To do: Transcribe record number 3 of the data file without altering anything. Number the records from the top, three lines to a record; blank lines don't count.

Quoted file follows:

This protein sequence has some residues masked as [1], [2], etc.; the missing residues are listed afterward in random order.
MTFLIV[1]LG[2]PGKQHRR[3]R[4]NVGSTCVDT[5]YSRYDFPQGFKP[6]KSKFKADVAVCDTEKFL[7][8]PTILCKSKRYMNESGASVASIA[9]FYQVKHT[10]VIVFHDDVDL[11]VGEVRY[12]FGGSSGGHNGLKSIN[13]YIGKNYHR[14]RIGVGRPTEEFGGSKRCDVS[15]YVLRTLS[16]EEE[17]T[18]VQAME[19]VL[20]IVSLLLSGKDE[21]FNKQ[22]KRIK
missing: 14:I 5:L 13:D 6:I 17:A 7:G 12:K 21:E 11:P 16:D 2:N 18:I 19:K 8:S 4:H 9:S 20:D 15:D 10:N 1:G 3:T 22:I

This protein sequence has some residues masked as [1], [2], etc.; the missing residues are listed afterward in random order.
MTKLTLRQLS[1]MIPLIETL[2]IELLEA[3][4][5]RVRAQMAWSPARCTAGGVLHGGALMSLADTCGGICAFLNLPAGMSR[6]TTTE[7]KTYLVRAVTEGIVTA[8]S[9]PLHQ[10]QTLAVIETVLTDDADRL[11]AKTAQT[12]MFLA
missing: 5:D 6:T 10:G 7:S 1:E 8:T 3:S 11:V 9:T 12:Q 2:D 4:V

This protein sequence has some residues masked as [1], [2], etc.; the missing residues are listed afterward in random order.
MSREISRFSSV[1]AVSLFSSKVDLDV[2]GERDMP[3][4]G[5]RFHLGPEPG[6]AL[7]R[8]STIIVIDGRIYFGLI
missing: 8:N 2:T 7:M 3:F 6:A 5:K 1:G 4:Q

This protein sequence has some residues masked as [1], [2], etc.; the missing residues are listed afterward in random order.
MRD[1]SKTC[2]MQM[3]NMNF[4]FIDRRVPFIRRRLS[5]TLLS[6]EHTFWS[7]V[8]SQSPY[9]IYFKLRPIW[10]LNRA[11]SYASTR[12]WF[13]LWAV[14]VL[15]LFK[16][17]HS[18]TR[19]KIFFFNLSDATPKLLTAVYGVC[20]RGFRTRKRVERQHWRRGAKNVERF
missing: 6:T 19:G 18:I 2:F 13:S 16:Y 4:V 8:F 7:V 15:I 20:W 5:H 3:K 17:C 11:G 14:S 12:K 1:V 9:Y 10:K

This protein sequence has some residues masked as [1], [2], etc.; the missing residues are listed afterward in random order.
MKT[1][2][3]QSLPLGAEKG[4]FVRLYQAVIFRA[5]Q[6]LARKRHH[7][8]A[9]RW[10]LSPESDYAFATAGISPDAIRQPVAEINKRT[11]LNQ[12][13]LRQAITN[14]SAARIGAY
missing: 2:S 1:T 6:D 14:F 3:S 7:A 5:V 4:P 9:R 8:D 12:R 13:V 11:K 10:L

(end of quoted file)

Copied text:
This protein sequence has some residues masked as [1], [2], etc.; the missing residues are listed afterward in random order.
MSREISRFSSV[1]AVSLFSSKVDLDV[2]GERDMP[3][4]G[5]RFHLGPEPG[6]AL[7]R[8]STIIVIDGRIYFGLI
missing: 8:N 2:T 7:M 3:F 6:A 5:K 1:G 4:Q